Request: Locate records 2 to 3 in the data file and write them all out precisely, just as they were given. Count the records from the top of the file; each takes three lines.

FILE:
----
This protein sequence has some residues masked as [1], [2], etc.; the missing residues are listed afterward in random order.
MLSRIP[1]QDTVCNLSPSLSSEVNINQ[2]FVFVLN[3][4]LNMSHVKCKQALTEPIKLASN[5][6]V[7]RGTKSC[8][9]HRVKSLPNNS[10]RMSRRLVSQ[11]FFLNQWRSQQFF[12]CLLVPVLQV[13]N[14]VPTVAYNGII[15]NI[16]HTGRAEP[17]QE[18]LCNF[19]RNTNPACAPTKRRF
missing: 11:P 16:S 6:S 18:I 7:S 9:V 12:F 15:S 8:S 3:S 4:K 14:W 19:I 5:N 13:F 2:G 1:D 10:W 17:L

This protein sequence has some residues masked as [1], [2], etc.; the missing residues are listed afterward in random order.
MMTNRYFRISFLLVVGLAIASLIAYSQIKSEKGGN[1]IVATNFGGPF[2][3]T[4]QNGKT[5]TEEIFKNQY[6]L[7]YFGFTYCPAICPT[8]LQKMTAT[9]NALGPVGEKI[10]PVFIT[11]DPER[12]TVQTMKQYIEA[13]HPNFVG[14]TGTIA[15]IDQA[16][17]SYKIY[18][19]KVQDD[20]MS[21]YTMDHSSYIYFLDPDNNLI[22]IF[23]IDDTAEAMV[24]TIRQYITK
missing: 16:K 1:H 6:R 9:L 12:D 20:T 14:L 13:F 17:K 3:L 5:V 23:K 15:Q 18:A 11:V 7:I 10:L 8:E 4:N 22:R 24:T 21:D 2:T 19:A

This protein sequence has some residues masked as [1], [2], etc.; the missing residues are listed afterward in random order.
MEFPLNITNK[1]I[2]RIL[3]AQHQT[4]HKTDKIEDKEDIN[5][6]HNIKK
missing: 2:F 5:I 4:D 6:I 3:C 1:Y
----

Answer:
This protein sequence has some residues masked as [1], [2], etc.; the missing residues are listed afterward in random order.
MMTNRYFRISFLLVVGLAIASLIAYSQIKSEKGGN[1]IVATNFGGPF[2][3]T[4]QNGKT[5]TEEIFKNQY[6]L[7]YFGFTYCPAICPT[8]LQKMTAT[9]NALGPVGEKI[10]PVFIT[11]DPER[12]TVQTMKQYIEA[13]HPNFVG[14]TGTIA[15]IDQA[16][17]SYKIY[18][19]KVQDD[20]MS[21]YTMDHSSYIYFLDPDNNLI[22]IF[23]IDDTAEAMV[24]TIRQYITK
missing: 16:K 1:H 6:R 9:L 12:D 20:T 14:L 13:F 17:K 3:L 5:V 23:K 15:Q 18:A 11:V 7:I 10:L 8:E 4:N 22:R 24:T 21:D 2:T 19:A

This protein sequence has some residues masked as [1], [2], etc.; the missing residues are listed afterward in random order.
MEFPLNITNK[1]I[2]RIL[3]AQHQT[4]HKTDKIEDKEDIN[5][6]HNIKK
missing: 2:F 5:I 4:D 6:I 3:C 1:Y